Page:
Corporate greenhouse gas (GHG) emissions’ data is crucial for identifying the main sources of climatic changes, investigating causal mechanisms, and monitoring progress toward achieving agreed targets. However, more research is needed that investigates the availability, accuracy, accountability, honesty, integrity, deceptiveness, prudence, relevance, and ‘investability’ of self-reported and/or third-party curated corporate GHG emissions data and any ethical dilemmas inherent in the process of estimating and reporting GHG emissions.
With the objective to “derive academically sound suggestions that will grant investors, policymakers and regulators a more informed appraisal of emission data and related carbon risks, regardless of whether these are self-reported by corporations or curated by third parties”, Prof. Dr. Busch and colleagues combined several recent articles in a “Thematic Symposium on Corporate Greenhouse Gas Emissions’ Reporting, Accountability and Integrity” published in the Journal of Business Ethics.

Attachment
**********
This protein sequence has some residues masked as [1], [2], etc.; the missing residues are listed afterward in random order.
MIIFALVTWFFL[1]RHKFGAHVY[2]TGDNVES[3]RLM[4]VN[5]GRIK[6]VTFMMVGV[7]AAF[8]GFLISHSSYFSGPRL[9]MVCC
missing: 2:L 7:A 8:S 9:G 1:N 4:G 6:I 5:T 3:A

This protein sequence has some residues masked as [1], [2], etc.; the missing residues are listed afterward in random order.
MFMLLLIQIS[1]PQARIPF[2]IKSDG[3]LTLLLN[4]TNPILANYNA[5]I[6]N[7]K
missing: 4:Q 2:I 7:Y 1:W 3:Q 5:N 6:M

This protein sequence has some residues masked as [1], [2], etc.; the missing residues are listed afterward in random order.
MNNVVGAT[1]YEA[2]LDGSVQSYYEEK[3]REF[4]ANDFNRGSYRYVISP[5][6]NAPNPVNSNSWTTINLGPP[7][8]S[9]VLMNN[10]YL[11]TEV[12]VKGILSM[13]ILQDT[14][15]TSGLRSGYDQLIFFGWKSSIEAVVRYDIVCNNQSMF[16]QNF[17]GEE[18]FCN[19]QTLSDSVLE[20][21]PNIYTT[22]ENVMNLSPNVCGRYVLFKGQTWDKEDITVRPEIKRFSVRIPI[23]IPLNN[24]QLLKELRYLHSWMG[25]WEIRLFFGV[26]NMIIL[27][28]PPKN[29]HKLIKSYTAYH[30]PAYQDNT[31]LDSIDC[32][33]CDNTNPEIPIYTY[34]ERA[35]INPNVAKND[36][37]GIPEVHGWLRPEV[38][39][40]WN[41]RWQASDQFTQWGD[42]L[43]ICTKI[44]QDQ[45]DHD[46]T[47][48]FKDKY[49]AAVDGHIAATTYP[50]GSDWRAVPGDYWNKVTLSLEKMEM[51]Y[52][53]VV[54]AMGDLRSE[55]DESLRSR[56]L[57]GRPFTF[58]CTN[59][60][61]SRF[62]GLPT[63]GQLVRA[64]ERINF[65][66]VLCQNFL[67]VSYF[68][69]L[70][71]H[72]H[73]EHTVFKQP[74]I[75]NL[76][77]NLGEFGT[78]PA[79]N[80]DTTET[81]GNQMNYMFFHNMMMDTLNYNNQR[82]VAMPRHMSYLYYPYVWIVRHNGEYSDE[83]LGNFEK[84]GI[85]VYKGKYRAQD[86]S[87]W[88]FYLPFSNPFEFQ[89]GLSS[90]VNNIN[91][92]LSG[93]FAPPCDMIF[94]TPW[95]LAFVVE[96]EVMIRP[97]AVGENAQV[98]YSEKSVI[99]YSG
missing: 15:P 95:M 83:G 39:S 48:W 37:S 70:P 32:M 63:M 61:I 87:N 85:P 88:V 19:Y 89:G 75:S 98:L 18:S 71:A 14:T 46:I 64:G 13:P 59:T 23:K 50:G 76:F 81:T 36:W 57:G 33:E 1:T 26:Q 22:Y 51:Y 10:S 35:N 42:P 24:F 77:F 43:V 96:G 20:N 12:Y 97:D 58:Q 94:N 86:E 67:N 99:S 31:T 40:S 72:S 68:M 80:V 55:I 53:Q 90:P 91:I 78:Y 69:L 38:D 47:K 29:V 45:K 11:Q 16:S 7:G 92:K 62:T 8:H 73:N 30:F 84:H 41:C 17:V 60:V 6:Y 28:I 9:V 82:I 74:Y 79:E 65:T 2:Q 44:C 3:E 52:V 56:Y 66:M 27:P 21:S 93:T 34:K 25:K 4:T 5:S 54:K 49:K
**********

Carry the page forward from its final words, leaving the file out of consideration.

In their editorial the authors conclude that significant progress in at least four areas is needed to ensure a science-led just transition: (1) estimation of GHG emissions in the absence of effective disclosure legislation; (2) regulation of GHG emissions disclosure; (3) auditing and assurance of disclosed GHG emissions; and (4) understanding of a fair and just climate transition path itself.
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